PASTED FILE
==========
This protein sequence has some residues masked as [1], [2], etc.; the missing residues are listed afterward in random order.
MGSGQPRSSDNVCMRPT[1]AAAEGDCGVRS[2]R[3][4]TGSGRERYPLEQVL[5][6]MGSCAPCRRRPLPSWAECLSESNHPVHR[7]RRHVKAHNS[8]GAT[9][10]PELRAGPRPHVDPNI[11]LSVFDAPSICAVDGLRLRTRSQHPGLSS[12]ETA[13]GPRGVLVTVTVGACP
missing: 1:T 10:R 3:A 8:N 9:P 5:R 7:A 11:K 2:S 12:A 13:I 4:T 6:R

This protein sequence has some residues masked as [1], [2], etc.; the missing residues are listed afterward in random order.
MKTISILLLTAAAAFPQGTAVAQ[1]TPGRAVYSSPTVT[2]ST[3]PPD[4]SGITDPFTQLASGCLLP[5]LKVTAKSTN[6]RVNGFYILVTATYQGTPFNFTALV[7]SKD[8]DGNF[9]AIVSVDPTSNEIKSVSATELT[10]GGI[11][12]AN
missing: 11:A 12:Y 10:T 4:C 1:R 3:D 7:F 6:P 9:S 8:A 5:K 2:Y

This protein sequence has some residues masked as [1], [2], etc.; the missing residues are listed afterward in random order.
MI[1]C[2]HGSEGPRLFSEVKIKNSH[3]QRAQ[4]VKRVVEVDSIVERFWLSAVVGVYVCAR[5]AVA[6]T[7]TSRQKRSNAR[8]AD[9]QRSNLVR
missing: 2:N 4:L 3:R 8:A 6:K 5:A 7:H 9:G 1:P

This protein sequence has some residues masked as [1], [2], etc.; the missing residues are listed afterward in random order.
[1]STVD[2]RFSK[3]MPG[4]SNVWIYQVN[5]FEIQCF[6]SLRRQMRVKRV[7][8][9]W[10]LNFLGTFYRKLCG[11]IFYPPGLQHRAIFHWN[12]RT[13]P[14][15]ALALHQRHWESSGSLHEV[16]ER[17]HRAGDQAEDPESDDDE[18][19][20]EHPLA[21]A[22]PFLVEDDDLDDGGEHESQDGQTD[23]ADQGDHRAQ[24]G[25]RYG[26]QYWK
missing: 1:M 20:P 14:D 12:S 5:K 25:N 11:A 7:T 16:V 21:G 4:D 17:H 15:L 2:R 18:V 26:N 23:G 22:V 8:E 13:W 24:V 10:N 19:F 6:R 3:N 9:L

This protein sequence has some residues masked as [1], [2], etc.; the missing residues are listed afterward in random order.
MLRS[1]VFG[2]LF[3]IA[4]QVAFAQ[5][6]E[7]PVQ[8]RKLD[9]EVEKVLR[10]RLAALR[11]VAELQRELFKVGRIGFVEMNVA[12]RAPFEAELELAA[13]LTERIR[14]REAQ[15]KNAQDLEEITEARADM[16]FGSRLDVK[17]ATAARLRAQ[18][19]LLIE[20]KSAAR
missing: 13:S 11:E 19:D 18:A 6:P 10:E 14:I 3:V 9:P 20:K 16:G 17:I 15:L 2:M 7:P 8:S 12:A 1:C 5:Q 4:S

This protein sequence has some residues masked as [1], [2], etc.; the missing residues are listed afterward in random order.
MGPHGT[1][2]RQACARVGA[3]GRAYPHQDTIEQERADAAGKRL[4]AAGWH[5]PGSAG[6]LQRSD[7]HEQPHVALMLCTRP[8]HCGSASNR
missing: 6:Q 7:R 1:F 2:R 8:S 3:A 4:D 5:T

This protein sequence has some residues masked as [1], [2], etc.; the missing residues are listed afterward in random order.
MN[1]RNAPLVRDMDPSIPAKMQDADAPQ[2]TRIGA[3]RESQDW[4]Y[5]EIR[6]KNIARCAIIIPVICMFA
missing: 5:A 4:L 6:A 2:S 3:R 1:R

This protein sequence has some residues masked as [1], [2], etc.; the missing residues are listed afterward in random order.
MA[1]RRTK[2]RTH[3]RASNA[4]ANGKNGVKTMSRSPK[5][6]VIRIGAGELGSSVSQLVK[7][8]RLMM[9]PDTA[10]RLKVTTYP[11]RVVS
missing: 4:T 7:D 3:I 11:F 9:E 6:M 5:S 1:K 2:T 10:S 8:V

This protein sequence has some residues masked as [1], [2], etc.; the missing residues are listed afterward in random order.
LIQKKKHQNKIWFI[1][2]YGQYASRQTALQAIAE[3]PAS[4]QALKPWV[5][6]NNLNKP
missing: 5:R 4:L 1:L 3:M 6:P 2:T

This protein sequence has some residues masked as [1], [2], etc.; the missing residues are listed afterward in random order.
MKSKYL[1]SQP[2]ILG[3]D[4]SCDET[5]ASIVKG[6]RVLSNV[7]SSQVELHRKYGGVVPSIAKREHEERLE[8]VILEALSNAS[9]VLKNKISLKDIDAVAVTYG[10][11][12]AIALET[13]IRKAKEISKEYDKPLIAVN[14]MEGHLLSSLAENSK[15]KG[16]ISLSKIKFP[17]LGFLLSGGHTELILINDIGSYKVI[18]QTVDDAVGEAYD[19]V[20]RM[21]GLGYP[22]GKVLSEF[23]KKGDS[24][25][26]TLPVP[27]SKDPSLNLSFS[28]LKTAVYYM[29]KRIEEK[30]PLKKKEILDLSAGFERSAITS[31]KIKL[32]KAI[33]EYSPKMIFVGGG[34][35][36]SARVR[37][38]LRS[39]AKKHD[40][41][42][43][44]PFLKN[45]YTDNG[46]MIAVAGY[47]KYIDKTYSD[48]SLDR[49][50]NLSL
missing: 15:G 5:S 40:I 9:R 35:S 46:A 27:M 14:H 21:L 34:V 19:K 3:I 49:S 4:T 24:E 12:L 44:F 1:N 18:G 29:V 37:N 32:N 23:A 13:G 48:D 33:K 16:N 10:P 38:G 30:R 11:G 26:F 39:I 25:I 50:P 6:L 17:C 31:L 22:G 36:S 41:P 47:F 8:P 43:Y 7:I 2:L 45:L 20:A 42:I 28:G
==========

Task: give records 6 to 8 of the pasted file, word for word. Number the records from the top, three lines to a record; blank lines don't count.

This protein sequence has some residues masked as [1], [2], etc.; the missing residues are listed afterward in random order.
MGPHGT[1][2]RQACARVGA[3]GRAYPHQDTIEQERADAAGKRL[4]AAGWH[5]PGSAG[6]LQRSD[7]HEQPHVALMLCTRP[8]HCGSASNR
missing: 6:Q 7:R 1:F 2:R 8:S 3:A 4:D 5:T

This protein sequence has some residues masked as [1], [2], etc.; the missing residues are listed afterward in random order.
MN[1]RNAPLVRDMDPSIPAKMQDADAPQ[2]TRIGA[3]RESQDW[4]Y[5]EIR[6]KNIARCAIIIPVICMFA
missing: 5:A 4:L 6:A 2:S 3:R 1:R

This protein sequence has some residues masked as [1], [2], etc.; the missing residues are listed afterward in random order.
MA[1]RRTK[2]RTH[3]RASNA[4]ANGKNGVKTMSRSPK[5][6]VIRIGAGELGSSVSQLVK[7][8]RLMM[9]PDTA[10]RLKVTTYP[11]RVVS
missing: 4:T 7:D 3:I 11:F 9:E 6:M 5:S 1:K 2:T 10:S 8:V